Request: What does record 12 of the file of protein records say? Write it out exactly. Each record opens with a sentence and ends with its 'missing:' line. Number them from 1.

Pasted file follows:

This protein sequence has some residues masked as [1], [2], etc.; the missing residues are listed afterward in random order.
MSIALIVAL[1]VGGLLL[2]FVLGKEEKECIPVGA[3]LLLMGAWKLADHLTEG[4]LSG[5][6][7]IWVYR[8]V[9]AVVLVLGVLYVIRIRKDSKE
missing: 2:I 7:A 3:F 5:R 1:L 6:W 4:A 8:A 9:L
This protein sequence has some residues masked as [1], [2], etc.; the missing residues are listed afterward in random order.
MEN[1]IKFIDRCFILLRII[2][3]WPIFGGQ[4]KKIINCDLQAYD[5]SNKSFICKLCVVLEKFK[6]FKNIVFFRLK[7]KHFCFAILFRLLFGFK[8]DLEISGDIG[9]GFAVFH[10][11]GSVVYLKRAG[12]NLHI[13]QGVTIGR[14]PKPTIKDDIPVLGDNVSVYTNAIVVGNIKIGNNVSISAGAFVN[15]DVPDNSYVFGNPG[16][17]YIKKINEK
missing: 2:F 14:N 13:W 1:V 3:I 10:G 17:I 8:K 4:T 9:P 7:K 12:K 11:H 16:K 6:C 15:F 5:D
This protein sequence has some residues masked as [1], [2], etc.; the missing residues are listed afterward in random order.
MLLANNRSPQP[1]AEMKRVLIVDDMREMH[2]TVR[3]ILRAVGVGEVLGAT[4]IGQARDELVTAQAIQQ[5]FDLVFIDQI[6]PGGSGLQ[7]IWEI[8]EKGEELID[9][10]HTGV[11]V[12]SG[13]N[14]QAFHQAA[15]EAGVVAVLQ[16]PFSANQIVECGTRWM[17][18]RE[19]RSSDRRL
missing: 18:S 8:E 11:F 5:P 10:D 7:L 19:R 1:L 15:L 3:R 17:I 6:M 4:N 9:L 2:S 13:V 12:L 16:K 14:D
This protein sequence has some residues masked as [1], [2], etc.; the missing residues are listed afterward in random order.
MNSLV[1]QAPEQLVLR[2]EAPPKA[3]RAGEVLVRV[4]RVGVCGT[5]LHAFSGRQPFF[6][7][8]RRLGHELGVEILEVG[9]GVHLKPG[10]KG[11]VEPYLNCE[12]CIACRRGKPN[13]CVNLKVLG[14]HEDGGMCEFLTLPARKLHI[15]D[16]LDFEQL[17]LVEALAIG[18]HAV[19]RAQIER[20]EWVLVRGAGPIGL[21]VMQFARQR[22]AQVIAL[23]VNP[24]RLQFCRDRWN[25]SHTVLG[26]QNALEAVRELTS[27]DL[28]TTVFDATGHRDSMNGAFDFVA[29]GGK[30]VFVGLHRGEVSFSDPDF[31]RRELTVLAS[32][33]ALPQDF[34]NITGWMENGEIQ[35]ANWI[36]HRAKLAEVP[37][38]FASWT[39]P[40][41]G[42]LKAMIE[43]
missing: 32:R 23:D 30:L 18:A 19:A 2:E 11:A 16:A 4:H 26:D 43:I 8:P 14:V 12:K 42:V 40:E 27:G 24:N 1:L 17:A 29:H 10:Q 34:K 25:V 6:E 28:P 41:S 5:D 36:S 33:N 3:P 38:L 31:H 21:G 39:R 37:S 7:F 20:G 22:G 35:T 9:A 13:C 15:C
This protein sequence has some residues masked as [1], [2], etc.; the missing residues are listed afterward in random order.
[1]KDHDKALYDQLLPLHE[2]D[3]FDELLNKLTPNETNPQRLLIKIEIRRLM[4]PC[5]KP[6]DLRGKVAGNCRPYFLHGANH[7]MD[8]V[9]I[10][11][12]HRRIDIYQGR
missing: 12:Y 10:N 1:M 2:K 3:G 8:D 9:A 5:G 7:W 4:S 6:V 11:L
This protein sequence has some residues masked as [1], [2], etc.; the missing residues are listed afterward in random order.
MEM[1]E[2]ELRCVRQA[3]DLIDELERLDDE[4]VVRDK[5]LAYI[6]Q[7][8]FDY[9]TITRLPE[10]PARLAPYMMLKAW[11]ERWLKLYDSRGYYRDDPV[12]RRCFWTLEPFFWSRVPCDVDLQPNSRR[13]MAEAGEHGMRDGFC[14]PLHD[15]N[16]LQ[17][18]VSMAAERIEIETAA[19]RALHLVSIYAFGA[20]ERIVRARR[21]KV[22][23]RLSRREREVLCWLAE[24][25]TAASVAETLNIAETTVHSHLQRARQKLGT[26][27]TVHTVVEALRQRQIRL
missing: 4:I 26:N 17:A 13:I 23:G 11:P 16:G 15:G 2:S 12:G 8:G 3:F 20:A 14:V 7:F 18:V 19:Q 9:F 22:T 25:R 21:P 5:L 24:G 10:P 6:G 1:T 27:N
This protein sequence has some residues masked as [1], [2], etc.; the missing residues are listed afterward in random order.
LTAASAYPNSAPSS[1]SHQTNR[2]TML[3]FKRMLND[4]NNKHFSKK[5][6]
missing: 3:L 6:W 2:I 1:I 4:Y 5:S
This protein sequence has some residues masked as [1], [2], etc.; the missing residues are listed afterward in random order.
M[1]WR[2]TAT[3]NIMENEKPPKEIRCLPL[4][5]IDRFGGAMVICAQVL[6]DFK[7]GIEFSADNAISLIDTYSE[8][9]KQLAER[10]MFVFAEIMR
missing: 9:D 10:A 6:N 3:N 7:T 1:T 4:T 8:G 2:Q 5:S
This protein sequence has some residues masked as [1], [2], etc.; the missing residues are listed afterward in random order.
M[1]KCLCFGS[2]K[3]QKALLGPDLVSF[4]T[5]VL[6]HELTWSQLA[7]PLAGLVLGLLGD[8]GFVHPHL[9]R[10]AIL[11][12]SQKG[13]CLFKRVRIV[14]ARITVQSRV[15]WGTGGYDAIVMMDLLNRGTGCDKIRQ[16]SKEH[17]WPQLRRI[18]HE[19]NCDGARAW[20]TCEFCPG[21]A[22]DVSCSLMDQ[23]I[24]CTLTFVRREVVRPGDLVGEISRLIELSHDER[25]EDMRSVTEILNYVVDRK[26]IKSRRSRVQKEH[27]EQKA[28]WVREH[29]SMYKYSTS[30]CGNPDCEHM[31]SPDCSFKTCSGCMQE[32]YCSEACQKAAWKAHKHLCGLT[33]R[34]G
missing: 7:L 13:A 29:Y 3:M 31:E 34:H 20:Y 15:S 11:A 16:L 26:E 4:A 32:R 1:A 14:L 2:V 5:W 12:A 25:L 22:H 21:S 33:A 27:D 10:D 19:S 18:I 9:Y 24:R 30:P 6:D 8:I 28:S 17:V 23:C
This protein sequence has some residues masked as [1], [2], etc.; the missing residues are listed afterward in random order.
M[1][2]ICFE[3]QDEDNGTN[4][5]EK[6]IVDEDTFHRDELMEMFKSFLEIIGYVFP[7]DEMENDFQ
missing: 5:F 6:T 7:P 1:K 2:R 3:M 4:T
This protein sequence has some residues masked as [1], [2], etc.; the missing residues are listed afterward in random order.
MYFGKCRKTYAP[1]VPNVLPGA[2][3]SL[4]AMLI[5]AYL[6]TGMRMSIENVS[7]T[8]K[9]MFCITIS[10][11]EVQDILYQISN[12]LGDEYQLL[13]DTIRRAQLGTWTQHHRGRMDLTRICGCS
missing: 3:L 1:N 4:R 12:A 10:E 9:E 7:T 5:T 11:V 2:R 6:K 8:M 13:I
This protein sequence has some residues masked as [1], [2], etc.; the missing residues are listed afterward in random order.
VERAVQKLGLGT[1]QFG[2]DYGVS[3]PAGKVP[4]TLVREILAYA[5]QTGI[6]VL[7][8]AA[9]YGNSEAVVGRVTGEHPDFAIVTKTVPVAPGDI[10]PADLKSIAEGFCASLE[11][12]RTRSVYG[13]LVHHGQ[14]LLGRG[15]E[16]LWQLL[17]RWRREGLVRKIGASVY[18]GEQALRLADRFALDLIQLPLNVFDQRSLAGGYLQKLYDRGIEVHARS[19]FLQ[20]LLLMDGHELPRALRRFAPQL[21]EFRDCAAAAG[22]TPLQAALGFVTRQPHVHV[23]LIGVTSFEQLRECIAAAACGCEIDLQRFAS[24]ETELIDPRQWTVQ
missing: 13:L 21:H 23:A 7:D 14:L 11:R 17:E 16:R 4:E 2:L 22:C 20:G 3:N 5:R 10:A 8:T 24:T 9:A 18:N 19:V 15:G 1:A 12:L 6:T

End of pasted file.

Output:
This protein sequence has some residues masked as [1], [2], etc.; the missing residues are listed afterward in random order.
VERAVQKLGLGT[1]QFG[2]DYGVS[3]PAGKVP[4]TLVREILAYA[5]QTGI[6]VL[7][8]AA[9]YGNSEAVVGRVTGEHPDFAIVTKTVPVAPGDI[10]PADLKSIAEGFCASLE[11][12]RTRSVYG[13]LVHHGQ[14]LLGRG[15]E[16]LWQLL[17]RWRREGLVRKIGASVY[18]GEQALRLADRFALDLIQLPLNVFDQRSLAGGYLQKLYDRGIEVHARS[19]FLQ[20]LLLMDGHELPRALRRFAPQL[21]EFRDCAAAAG[22]TPLQAALGFVTRQPHVHV[23]LIGVTSFEQLRECIAAAACGCEIDLQRFAS[24]ETELIDPRQWTVQ
missing: 13:L 21:H 23:A 7:D 14:L 11:R 17:E 16:R 4:E 2:L 22:C 20:G 3:N 5:R 10:A 8:T 24:T 9:A 18:N 19:V 15:G 1:A 12:L 6:T